|dc.description.abstract||Evolutionary journeys: International practice experiences of Australian social
Social work is an international profession. Built on the foundations of social justice, human rights, and guided by evidence-based ethical practice, social work works with people and communities in many jurisdictions and organisational roles. As social work developed as a professional project in major Western countries, social workers sought to engage with the developing world where people faced many problems – poverty, wars, oppression, natural disasters, lack of education options and major health problems. The desire of Western social work to reach out and embark on international projects has been a contested project and the topic of social work research and scholarship. Yet little is known about what those social workers engaging in international practice, actually experience. What were their motivations? How did they prepare for the work? What were the challenges and what guided their practice during the period of international work?
This research explores the experiences of Australian social work practitioners who have worked in international practice contexts. It specifically seeks to determine:
What are the practice experiences of Australian social workers, working internationally? What ‘guides’ Australian social workers’ practice, in an international context, predominately Asian, Pacific, Middle Eastern and African countries?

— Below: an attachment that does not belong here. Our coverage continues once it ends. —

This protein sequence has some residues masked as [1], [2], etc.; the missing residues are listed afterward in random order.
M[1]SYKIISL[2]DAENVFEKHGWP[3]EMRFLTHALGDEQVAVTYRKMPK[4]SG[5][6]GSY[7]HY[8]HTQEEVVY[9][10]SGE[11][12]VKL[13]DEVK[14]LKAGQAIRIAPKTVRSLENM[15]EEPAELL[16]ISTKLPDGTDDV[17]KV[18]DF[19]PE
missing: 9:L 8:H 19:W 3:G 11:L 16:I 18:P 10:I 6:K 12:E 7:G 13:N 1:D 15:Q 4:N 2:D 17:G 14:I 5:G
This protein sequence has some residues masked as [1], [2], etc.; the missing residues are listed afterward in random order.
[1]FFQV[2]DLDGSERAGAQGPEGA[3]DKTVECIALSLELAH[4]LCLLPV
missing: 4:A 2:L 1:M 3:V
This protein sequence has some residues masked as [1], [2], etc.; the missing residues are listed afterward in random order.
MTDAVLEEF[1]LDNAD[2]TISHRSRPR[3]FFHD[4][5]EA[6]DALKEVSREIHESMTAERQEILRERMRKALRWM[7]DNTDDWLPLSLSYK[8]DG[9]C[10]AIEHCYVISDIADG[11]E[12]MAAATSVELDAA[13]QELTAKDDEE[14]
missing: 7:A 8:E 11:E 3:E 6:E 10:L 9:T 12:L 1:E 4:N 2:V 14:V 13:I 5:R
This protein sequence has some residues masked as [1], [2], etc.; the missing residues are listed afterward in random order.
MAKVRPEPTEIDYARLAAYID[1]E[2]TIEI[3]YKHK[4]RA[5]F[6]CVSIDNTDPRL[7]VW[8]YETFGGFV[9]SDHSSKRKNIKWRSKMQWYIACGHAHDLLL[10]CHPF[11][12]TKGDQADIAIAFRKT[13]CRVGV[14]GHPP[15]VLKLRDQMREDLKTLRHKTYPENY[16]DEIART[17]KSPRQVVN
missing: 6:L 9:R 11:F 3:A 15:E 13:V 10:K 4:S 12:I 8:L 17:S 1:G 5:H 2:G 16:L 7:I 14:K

The aim of the research is to examine how Australian social workers understand and can ‘better understand’ the nature of their international practice. As more social workers embark on working in social development, (South), there is an increasing need to understand the nature of that practice for western trained social workers (North), as they become immersed in totally different contexts. Questions of accountability, ethical practice, and the dilemmas of working cross culturally, arise. This research aims to build upon our current knowledge about Australian social work practitioners working in these international contexts.
Adopting a constructionist theoretical approach and based on Trevithick’s framework for knowledge use in practice, the exploratory qualitative study was undertaken using semi structured interviews with 17 Australian qualified social workers. The study identified several influences on participants’ motivations for entry into international practice, how prepared they were for the work and what they looked for to guide their practice. Participants drew on a range of knowledge sources and were significantly guided by personal and professional values. The study found that international
practice is a highly complex and difficult context and requires preparation, extensive practice experience, content/context knowledge and professional insight.
Implications for social work education, practitioner preparation and support and the general running of international programs are discussed and a new conceptual model for international practice proposed.||